28 Interesting images from 2019

Wednesday, 25 December 2019

Of course I posted on my travels throughout the year, including on Vanuatu, Sumba Island in Indonesia, assorted Australia trips like the Torres Strait Islands, Armenia, fjord travel in Norway and Svalbard and polar bears in Norway, the wonderful mosaics of Ravenna in Italy, Lake Eyre in flood, the Victorian silo art trail and Erith Island in Bass Strait. That final island was part of my research for Islands of Australia which was published by the National Library of Australia in October 2019.




Here are 28 images which didn’t feature in those travels.

◄ As we departed from dinner at Alexandra and Leigh Copeland’s place just before Chrismas – click here for some interesting Afghan carpets we’ve bought from them – we noticed this collection of (mainly) Indian children’s toys scattered across the carpet. They were about to be conveyed to the National Gallery of Victoria.

▲ A toppling elephant sculpture beside the Brisbane River and outside the Gallery of Modern Art. I strolled along the riverside the morning after my ride on the Great Southern train.

▲ The night before in Brisbane, having dinner with some of the journalists who had been on the train ride with me, this guy in drag came by and momentarily made me into a star.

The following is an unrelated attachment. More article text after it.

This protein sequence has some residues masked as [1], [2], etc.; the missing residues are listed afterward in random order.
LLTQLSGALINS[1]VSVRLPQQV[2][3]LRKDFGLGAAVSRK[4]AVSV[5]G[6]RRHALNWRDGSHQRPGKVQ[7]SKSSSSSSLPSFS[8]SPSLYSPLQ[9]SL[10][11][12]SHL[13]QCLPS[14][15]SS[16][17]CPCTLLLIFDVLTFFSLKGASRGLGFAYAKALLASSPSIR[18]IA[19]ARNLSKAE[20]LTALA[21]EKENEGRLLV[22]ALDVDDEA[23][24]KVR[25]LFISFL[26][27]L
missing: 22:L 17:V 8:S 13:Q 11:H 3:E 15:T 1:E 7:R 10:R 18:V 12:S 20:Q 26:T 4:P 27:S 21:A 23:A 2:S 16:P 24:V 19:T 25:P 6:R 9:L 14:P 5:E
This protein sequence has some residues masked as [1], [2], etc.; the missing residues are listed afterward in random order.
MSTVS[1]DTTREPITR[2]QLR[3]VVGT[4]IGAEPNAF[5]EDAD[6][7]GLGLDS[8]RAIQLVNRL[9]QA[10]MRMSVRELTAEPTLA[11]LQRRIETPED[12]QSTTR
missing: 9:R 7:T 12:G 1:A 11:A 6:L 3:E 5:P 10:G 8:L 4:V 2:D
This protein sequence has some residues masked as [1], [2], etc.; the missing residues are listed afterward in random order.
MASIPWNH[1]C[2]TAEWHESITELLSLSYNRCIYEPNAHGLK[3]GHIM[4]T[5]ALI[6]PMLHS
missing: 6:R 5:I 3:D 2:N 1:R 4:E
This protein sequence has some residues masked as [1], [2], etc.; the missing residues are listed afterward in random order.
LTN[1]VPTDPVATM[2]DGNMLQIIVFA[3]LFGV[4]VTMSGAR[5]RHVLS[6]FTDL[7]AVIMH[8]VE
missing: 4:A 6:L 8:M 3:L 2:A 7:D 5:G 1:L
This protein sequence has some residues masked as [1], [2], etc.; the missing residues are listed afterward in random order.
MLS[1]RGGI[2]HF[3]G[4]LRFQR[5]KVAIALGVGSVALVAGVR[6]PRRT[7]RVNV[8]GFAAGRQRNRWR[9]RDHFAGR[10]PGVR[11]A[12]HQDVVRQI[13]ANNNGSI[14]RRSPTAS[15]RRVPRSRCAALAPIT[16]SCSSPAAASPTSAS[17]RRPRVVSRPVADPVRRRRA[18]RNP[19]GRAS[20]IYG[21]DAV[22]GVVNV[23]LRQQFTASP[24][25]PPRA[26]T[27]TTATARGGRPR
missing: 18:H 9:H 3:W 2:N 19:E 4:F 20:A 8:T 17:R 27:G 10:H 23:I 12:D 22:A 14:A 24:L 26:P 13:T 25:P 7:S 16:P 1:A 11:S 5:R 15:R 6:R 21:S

▲ 21 November and it’s typical Melbourne weather, the temperature hits a record high for the time of year (not even summer yet and it’s over 40°C) and then falls like Thelma and Louise driving over a cliff edge.

◄ A baby blackbird in our courtyard in Melbourne, Australia. They hatch out there and then hang around for ages – weeks even – before they get the nerve to fly away. I would have said they were perfectly safe there, no access to killer-cats, until a marauding magpie flew in and killed one.

▲ My grand-daughter Veda – age 6 months – checks out internet connection costs, you can’t start too soon.

▲ Detroit tourism advertised on the side of a London taxi, a few minutes later I discovered a Soho, London branch of that hip new Detroit brand Shinola.

▲ Memorials to Museum Directors’ dogs on a wall in the courtyard of the Victoria & Albert Museum in London, from the days when the director and their family lived in the museum.

▲ Iraqi architect Zaha Hadid’s work, the cafe beside the Serpentine Gallery in London’s Hyde Park.

◄ Probe 16 from the film Clockwork Orange at the Stanley Kubrick Exhibition at London’s Design Museum in Kensington. This Adam’s Brother’s styling exercise still looks amazingly modern event though it’s 50 years old. I noted how it emerged from the Marcos car ‘factory’ in Bradford-on-Avon and the same year I drove down the coast of what was then Yugoslavia in my own Mini-Marcos.

▲ Bathing on a Summer Evening in the ‘Painter of Disquiet’ exhibition of works by Swiss-French painter Félix Edouard Vallotton at the Royal Academy in London.

◄ At my local greengrocer in London a ‘spiritual healer’ offers assorted services including sorting out any problems you have with Bhoot – that’s the ghost of a deceased person or a disembodied spirit in India.

▲ Calshot Spit, at the mouth of the Solent south of Southampton, near where my father grew up and where, between the wars, British seaplanes used to operate. I drove down there to scatter my parents’ ashes.

▲ Fairies performing in Midsummer Night’s Dream at the Bridge Theatre (near London’s Tower Bridge) – the four fairies, plus Puck, threw themselves through the air with considerable athleticism, they looked wonderful and scarily fit.